The Employment Legal Advice Network (ELAN)
was established by Trust for London in 2014 as a network of organisations dedicated to improving Londoners’ knowledge about their employment rights and how to enforce them. ELAN’s aims are to:
•promote the effectiveness and coordinate the operation of the London employment rights advice sector;
•share information, learning and experience;
•identify areas for joint action; and
•undertake initiatives and campaigns to promote knowledge of employment rights and access to justice.
By early 2020, ELAN comprised some 40 members drawn from London Law Centres and other front-line agencies, campaigning organisations and other bodies concerned with the promotion of employment rights in the not-for-profit (NfP) sector, such as LAG, LawWorks
, the Free Representation Unit (FRU)
. Meeting quarterly, they discussed relevant issues, and collectively sought ways to navigate advice provision in the face of diminishing funds and the ever-complex needs of clients with employment issues. Chaired by Andrew Hillier QC, with Camilla Palmer QC (Hon) acting as a consultant to the network, ELAN has been a valuable addition to the sector since its inception, for example, working closely with the Greater London Authority
to promote information about employment rights, particularly for those in precarious work, for whom English is their second language, and providing input into its Employment Rights Hub
ELAN looked to continue as normal until March 2020 and the arrival of COVID-19 in the UK. As London went into lockdown, ELAN members faced extraordinary challenges. Employment advisers everywhere will recall those early weeks of lockdown - confronted with working from home, setting up remote advice services and a great deal of uncertainty, employment advice providers began to experience a period of unprecedented change. On 20 March, the government announced a series of wide-ranging measures to assist businesses and employees through the COVID-19 crisis, including a Coronavirus Job Retention Scheme
. So began weeks of updates, additions, clarifications and exceptions for the advisers to work through, understand and apply to their clients. I can’t think of any legal environment (from City firms to the NfP sector) that would have navigated those first few months easily. That our members did so, with clients often unable to understand English and very vulnerable, is a testament to their dedication, professionalism and passion for access to justice.
In late March, I was appointed to a specially created post, funded by Trust for London and hosted by South West London Law Centres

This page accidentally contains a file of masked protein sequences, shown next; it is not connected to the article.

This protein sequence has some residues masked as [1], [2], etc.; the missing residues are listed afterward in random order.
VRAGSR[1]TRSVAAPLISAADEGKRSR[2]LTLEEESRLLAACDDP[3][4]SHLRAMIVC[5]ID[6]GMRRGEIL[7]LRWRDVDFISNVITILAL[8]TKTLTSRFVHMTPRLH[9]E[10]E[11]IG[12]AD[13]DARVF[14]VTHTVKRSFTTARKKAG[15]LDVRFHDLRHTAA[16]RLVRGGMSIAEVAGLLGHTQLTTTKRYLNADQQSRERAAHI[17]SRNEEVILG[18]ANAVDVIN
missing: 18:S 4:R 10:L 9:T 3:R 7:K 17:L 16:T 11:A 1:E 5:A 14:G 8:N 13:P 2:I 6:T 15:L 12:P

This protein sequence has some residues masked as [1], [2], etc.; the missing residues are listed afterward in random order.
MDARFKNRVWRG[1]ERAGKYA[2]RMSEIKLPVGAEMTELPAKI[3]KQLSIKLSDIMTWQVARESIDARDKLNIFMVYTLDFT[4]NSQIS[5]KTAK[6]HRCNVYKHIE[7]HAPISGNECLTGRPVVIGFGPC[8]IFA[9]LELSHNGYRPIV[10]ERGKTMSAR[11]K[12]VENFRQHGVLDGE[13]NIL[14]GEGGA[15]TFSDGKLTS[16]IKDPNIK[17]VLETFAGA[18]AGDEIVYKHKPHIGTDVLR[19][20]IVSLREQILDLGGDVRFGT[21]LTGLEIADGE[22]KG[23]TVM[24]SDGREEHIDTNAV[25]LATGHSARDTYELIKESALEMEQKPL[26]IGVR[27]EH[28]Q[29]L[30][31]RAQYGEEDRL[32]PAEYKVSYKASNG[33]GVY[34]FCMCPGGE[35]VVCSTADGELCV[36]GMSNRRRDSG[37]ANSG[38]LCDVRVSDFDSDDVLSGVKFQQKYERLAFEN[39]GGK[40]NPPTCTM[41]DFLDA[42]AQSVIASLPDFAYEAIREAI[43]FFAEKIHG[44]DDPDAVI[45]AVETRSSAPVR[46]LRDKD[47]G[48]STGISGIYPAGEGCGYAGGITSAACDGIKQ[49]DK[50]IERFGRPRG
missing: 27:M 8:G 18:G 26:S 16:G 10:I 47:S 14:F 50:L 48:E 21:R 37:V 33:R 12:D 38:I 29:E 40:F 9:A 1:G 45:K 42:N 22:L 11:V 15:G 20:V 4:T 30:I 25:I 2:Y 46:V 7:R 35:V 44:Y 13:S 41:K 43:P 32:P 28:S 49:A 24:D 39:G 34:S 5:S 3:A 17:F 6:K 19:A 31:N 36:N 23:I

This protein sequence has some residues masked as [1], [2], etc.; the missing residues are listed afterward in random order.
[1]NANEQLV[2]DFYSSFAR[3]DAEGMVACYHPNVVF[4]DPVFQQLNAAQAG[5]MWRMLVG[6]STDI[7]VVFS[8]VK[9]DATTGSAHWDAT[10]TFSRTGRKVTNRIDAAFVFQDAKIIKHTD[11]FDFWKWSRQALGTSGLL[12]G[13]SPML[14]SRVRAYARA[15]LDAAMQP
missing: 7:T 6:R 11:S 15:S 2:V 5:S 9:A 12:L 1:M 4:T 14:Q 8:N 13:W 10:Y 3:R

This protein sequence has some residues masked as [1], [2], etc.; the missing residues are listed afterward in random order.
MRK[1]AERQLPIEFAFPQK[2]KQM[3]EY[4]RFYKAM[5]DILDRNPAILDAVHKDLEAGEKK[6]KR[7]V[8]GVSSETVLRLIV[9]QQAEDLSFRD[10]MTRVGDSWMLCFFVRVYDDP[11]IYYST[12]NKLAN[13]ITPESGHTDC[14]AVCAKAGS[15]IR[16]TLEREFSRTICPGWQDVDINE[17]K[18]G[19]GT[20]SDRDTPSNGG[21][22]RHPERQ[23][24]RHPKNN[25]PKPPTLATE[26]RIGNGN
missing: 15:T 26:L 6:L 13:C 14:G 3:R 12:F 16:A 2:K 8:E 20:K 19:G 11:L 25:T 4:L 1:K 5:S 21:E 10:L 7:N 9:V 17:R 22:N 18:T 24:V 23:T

, with a view to coordinating and facilitating ELAN members’ response to the crisis. Keen to avoid duplication with other networks, I listened to members to identify their needs and how ELAN could help. The following months were as fast paced as any I’ve experienced in my career to date. Initially, meetings moved to weekly to accommodate the communal learning required in the light of the government’s updates. This offered a valuable opportunity to highlight how the new schemes failed certain groups and identify inconsistencies in the schemes. Campaigning members used such discussions as the basis of action plans for their work. Change was needed and made easier through collaboration.
Without the know-how departments seen in big firms, expert views on the application of the new guidance to the vulnerable worker clients of our network were crucial, and both City firms and the bar provided much-needed assistance to our members in a variety of ways. For example, Cloisters provided four interactive workshops, answering as many questions as were asked – a hugely valuable and very timely pro bono contribution for which ELAN is most grateful. ELAN also participates in, and provides feedback to, meetings of the cross-sector Legal and Advice Sector Roundtable
, chaired by the Hon Mr Justice Knowles.
Based on the results of a recent survey, we know our members value the opportunities for collaboration with others who understand the complexities of their work, for shared learning and for policy analysis. The network has also matched volunteer employment law experts with members to act as mentors, building skills and expertise in the sector, something ELAN is very keen to implement more widely.
ELAN members are now witnessing the impact of the redundancies occurring as the coronavirus pandemic affects the economy. As of 22 September 2020, the figure was almost 203,000.1Source: ‘UK coronavirus job losses: the latest data on redundancies and furloughs’, Guardian, 18 August 2020. Note that this article continues to be updated.
ELAN will continue to offer support throughout. Over the next six months, it aims to improve the referral process for ongoing pro bono casework support, collaborate on key policies in this sector and improve awareness of organisations providing employment advice. We invite any London NfP employment advice provider to join the network.
There is enormous goodwill amongst employment solicitors and barristers to assist in the crisis, which, I believe, is not yet being fully exploited. ELAN is keen to tap into this source and to match experienced volunteer lawyers with agencies desperate for this sort of help. If you are interested in joining the network or in volunteering opportunities using your employment expertise, please email: firstname.lastname@example.org
This is the first of a regular column updating on the work of ELAN and its members.